Webhooks: What are they and how are they used?

You might have come across the term “webhooks” in your app settings and questioned whether you should use them. The simple answer is “yes.”

 What is a webhook?

A webhook is also known as a “reverse API.” It is a tool that enables one system or application to communicate and deliver real-time notifications about a specific event to another system or application.

 An introduction to webhooks

A webhook is configured to send push notifications to a specified URL whenever an activity related to a specific event occurs.

 For example, let’s go back in time to the days before online money transfers were possible. If you had to transfer money to someone, you had to write a check or physically go to a bank to initiate the transfer. It might have taken a phone call or two, or a trip back to the bank, to confirm the intended recipient got the money.

Let’s fast-forward to the present. You can now transfer money from your mobile device or computer from anywhere at anytime. When the money is sent to the recipient, you are notified through your registered cell phone number or email address. You don’t need to call anyone or go to the bank to get an updated statement. Banking applications also notify you when your credit card bill is due, your balance is low, or an unauthorized transaction occurs—without any manual intervention. Essentially, this is what a webhook does.

What exactly does a webhook do?

Webhooks provide real-time updates about web activity relevant to your organization. When an event occurs in one system or application, a webhook informs another application or system by sending an HTTP “POST” request to a destination URL.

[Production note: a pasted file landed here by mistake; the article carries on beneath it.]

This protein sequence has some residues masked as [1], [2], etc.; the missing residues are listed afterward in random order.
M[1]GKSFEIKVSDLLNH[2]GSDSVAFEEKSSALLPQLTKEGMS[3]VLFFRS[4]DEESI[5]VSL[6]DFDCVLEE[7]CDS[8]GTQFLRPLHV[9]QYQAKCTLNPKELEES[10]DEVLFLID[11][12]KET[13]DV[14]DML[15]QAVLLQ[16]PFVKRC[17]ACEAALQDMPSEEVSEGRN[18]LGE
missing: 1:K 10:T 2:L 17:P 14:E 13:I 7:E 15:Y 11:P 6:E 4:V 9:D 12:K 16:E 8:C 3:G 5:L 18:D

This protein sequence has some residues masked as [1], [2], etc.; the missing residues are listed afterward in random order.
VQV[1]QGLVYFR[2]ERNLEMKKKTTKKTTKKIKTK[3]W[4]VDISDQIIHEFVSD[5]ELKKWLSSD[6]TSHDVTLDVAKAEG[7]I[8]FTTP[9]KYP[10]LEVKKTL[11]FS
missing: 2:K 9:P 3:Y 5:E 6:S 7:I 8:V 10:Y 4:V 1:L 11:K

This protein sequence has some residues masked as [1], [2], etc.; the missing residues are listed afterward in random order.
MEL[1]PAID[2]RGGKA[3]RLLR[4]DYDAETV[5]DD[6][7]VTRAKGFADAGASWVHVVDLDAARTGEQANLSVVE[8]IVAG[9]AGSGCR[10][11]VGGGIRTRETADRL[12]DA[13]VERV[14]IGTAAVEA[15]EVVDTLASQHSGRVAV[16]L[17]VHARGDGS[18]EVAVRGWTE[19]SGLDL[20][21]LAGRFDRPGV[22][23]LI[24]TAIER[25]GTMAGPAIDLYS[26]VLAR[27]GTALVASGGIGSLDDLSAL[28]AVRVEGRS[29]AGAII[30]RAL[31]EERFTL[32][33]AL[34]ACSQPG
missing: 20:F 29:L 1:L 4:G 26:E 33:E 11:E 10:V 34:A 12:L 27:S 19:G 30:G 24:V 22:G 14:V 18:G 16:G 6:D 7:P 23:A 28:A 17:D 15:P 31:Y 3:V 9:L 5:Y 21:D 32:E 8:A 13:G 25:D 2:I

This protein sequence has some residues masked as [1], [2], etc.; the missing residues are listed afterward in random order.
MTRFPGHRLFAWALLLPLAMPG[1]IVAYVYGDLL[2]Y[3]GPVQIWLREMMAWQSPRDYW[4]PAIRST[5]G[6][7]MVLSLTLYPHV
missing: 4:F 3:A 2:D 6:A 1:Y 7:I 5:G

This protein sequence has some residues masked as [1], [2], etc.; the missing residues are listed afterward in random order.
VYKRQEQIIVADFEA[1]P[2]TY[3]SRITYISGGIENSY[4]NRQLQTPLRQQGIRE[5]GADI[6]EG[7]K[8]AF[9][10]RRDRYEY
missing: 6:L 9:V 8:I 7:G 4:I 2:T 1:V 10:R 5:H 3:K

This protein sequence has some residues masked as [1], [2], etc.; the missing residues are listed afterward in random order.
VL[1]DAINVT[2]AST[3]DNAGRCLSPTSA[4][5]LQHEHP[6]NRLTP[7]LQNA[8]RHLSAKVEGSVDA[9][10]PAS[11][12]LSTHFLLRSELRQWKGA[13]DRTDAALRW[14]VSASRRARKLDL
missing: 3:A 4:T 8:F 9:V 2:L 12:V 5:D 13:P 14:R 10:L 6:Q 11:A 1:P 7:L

In order to receive data from a webhook, the specified URL must be public and belong to the receiving system or application. Moreover, it must be configured to act as a webhook endpoint so notifications can be received by the system.

Webhooks vs. APIs

In contrast to webhooks, APIs work by “polling,” meaning your server communicates with the API server to check for new data. Meanwhile, webhooks send the data automatically, which is far more efficient.

A webhook doesn’t require any manual intervention. Once set up, webhooks automatically monitor applications for changes.

What type of remote session or unattended access session activity can I track with a webhook?

Configure webhooks on the Zoho Assist remote access platform to receive real-time notifications of the following events:

  • Session start

  • Session end

  • Customer join

  • Device add

  • Device online

  • Device offline

  • Device delete

  • File transfer

  • Schedule session

  • Bulk deployment

    Enable as many webhook events as you like. When an event occurs, the notification will be delivered in JSON format via POST to the destination URL.

Here’s an example of notification (for the “session start” event):

{
   payload: {
      creatorEmail: "david@zylker.com",
      deviceOs: "Windows 10 Pro",
      description: "On Demand Remote Access Session",
      sessionId: 937974381,
      deviceOsVersion: 6.3,
      devicePlatform: "Windows",
      title: "On Demand Remote Access 937974381",
      department: "My Department",
      deviceName: "Dell"
   },
   eventBy: "malcolm@zohocorp.com",
   eventTime: "1658224413276",
   eventType: "SESSION_START_URS",
   orgId: "703709164"
}

 How do I set up Webhooks for the Zoho Assist activity?

To establish webhook notifications for Zoho Assist, use Zoho Flow or any other third-party service to create a callback URL. Whenever you connect to a third-party system, the incoming webhook will be processed as a message.

Here’s how to create a webhook in Zoho Assist: 

  1. Log in to Zoho Assist

  2. Go to Settings > Integrations > Webhooks

  3. Select Add Webhook.

  4. Add a name, description, and Callback URL.

  5. To test the callback URL, click Ping URL.

  6. From Select Event(s), choose the Module, Event Name, and Department from the drop-down menu.

  7. Click Ping Event to test the selected event and trigger a test run.